With the Budget 2020 presented earlier this month, the real estate sector saw some welcome changes, although expectations with regards to certain policies and steps were higher. The extension of time period for availing the tax holiday has been a positive step for the affordable housing sector. While celebrated, the move fails to bring an instrumental change to the real estate sector as a whole.

The need of the hour is to bring in liquidity within the system to generate customer base. Tax holidays are a boon to developers, however costing with respect to construction and use of materials is still an impediment towards bringing in valuable consumers. Multiple reports suggest that there is large amount of unsold inventory within the current market with rates rising by 5-10% a year (or in some cases, bi-annually); the requisite is to be able to dispose this inventory in order to bring relief and generate liquidity in the system.

Though the prime focus has been affordable housing, the idea should also be to incentivise the middle income group by implementing similar schemes to other related sectors. For instance, the rental housing schemes could have been given a boost – an implementation at the institutional level, with the developers being a part of it would have been a tangential move. Tax relief to home owners could generate investment in the real estate sector, subsequently offering relief and liquidity. While the tax holiday delay will give an initiative to the developers to launch a project, the larger obstacle of ‘sustenance’ still remains unaddressed. Path breaking steps such as GST reduction for material procurement to lower construction costs could be one such measure. Though a constructive step towards affordable housing, this particular action will not impact the real estate sector significantly.

With respect to transactions in real estate, if the consideration value is less than circle rate by more than 5%, the difference is counted as income, both in the hands of the purchaser and seller. The new budget proposes to increase this limit from 5% to 10%. However, this does not seem to offer the necessitated respite to the sector.

Pertaining to infrastructure, the budget proposes an investment of ₹100 lakh crore over the next five years. A much-needed requisite, this is indeed an appreciative step. While ‘Housing for All’ has been the motto of the government for almost five years now, it must be noted that the execution of this scheme should be applicable to other sectors as well. The largest section of the Indian economy comprises the middle-income group, and the system must be devised to cater to them. Focus on expanding infrastructure that can support the nature of development the country is aiming for, is imperative.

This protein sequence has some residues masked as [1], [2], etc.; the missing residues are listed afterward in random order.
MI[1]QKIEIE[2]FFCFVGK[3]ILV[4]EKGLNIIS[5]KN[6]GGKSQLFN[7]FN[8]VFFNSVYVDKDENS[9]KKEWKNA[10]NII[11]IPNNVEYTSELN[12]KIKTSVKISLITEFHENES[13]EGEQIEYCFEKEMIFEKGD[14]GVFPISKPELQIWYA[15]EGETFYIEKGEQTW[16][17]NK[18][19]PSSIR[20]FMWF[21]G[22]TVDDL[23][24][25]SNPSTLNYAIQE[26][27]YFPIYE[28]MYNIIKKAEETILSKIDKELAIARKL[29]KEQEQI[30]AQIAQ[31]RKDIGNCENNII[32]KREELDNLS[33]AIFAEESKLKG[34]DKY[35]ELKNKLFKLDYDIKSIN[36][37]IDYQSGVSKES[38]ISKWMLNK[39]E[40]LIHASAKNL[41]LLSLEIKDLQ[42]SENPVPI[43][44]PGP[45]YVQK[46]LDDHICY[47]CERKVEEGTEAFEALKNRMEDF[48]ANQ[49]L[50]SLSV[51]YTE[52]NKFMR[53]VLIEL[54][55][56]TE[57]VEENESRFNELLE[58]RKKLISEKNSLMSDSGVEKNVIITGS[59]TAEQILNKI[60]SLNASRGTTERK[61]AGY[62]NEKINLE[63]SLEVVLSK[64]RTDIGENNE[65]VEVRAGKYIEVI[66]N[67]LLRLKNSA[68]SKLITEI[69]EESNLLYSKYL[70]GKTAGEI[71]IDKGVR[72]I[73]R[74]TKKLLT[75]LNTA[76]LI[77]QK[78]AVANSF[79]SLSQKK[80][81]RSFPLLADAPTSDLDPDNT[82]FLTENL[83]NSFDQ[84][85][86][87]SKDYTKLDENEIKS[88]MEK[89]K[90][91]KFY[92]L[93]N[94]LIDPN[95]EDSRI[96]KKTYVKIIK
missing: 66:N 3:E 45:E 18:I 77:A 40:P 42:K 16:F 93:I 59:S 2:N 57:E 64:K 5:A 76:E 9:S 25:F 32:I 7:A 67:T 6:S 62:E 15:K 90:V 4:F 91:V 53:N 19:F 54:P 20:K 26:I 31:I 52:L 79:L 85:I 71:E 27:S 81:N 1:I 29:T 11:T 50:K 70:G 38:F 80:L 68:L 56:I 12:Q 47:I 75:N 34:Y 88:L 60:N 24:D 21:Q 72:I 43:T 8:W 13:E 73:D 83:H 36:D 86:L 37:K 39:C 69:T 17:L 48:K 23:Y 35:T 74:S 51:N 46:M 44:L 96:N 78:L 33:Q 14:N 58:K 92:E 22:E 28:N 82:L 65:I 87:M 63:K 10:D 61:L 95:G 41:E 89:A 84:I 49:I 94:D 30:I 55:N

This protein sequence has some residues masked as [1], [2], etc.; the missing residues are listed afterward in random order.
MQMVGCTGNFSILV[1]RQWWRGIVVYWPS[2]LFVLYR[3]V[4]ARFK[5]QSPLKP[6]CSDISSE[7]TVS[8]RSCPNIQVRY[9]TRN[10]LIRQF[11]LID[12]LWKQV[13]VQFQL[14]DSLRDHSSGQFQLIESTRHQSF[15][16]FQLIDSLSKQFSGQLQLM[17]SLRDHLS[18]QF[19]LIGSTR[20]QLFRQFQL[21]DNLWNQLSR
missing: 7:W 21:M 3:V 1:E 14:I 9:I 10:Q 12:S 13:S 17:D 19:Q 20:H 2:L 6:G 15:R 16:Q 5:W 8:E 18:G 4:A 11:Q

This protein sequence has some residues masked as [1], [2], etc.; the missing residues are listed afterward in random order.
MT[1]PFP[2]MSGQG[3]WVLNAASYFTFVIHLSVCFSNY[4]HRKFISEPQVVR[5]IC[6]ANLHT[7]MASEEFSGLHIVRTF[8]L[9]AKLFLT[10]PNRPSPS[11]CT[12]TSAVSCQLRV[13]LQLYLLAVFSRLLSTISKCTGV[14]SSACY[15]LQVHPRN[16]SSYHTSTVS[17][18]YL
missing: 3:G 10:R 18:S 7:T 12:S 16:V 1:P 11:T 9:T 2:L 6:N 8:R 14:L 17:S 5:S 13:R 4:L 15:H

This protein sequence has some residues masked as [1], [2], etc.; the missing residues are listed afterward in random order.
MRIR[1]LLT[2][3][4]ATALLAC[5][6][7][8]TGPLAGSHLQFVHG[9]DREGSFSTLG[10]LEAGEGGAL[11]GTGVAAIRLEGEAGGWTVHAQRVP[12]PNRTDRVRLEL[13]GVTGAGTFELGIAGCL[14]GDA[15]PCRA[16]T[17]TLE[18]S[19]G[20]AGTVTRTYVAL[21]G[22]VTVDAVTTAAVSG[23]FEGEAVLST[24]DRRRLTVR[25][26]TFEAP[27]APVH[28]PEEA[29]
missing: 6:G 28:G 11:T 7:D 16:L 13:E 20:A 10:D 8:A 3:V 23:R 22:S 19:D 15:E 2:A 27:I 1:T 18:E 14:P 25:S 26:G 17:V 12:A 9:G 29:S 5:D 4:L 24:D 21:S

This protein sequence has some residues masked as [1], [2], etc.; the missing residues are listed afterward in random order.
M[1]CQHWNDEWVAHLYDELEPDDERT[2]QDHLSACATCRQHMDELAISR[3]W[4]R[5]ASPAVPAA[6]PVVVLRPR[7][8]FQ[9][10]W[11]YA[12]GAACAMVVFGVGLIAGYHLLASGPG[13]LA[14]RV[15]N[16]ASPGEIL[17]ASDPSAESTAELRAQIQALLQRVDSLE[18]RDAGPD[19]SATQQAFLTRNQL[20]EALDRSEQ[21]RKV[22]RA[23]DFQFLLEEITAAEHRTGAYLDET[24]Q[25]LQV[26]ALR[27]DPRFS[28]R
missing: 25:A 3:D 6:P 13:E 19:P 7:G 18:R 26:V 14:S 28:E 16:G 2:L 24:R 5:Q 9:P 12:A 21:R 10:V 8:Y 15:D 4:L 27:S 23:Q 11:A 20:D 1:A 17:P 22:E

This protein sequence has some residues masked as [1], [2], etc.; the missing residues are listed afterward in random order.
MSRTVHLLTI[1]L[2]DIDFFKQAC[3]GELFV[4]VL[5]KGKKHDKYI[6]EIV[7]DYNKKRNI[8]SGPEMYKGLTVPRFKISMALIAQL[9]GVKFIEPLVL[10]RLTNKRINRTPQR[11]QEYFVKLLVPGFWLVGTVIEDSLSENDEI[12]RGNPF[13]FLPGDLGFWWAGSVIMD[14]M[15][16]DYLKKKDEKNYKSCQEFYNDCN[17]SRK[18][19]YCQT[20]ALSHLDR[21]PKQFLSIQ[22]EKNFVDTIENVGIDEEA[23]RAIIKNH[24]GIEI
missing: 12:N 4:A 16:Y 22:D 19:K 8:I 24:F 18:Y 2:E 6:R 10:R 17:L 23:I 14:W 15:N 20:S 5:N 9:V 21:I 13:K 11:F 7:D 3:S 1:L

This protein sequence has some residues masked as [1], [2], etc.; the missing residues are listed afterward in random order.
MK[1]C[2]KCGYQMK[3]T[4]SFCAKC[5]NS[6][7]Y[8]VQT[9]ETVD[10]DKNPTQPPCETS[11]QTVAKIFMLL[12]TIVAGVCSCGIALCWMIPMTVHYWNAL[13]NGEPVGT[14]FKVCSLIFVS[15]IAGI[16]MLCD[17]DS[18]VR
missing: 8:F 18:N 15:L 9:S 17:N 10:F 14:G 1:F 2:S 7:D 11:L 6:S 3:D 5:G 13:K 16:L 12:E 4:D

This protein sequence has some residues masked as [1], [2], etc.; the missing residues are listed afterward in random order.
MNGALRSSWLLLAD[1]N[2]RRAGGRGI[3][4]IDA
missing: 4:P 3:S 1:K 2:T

With more than 6500 projects across sectors such as housing, safe drinking water, access to clean and affordable energy, healthcare for all, world-class educational institutes, modern railway stations, airports, bus terminals, metro and railway transportation, logistics and warehousing, irrigation projects, etc. being included in the budget for infrastructure – this seems to be a radical step. A metropolitan city like Mumbai still grappling with lack of quality roads, traffic snarls, etc.calls for immediate action towards provision of basic infrastructure. It is discouraging to see that while residences, commercial and retail developments are on an exponential rise, the country’s infrastructural capabilities fail to sustain them. The backbone of the policies proposed by the government for the real estate sector are the educational institutes, medical facilities, bridges, rail and road networks, etc. – case in point, the city of Hyderabad. Few years ago, to boost the influx of trade and tourism into the city, the government developed a blueprint to upgrade the infrastructure, and that has proven to be monumental.

Post the demonetisation drive and implementation of GST, The real estate sector is going through a period of consolidation. These will bring deep and long term improvements to the industry and are steps in the right direction. However, there could have been more initiatives that could boost the momentum in this sector. In conclusion, the budget aims to proffer some optimistic schemes and policies, yet lacks a larger vision for the real estate sector to truly progress and evolve in the short run. Perhaps, more pervasive and inherent guidelines are the need of the hour.

Views are personal.

The author is vertical head, Developer Spaces, ECPL.

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